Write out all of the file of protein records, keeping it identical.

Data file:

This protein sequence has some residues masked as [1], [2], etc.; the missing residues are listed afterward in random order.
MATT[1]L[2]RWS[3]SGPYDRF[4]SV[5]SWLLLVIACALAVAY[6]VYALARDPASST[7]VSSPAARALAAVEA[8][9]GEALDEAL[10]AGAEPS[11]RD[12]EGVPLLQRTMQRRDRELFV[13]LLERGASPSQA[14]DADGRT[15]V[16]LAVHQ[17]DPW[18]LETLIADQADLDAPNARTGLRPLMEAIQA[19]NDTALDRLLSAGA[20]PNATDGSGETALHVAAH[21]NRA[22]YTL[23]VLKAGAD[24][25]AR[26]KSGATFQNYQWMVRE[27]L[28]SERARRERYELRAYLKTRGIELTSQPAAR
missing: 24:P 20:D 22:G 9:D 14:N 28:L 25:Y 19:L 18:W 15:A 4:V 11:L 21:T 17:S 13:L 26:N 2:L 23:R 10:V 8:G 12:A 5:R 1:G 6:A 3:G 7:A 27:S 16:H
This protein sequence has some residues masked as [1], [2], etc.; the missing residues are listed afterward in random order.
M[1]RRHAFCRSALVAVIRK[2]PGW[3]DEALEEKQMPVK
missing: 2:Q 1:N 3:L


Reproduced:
This protein sequence has some residues masked as [1], [2], etc.; the missing residues are listed afterward in random order.
MATT[1]L[2]RWS[3]SGPYDRF[4]SV[5]SWLLLVIACALAVAY[6]VYALARDPASST[7]VSSPAARALAAVEA[8][9]GEALDEAL[10]AGAEPS[11]RD[12]EGVPLLQRTMQRRDRELFV[13]LLERGASPSQA[14]DADGRT[15]V[16]LAVHQ[17]DPW[18]LETLIADQADLDAPNARTGLRPLMEAIQA[19]NDTALDRLLSAGA[20]PNATDGSGETALHVAAH[21]NRA[22]YTL[23]VLKAGAD[24][25]AR[26]KSGATFQNYQWMVRE[27]L[28]SERARRERYELRAYLKTRGIELTSQPAAR
missing: 24:P 20:D 22:G 9:D 14:N 28:L 25:Y 19:L 18:W 15:A 4:V 11:L 21:T 17:S 13:L 26:N 2:L 23:R 10:V 8:G 12:A 5:R 1:G 6:A 3:G 7:A 27:S 16:H
This protein sequence has some residues masked as [1], [2], etc.; the missing residues are listed afterward in random order.
M[1]RRHAFCRSALVAVIRK[2]PGW[3]DEALEEKQMPVK
missing: 2:Q 1:N 3:L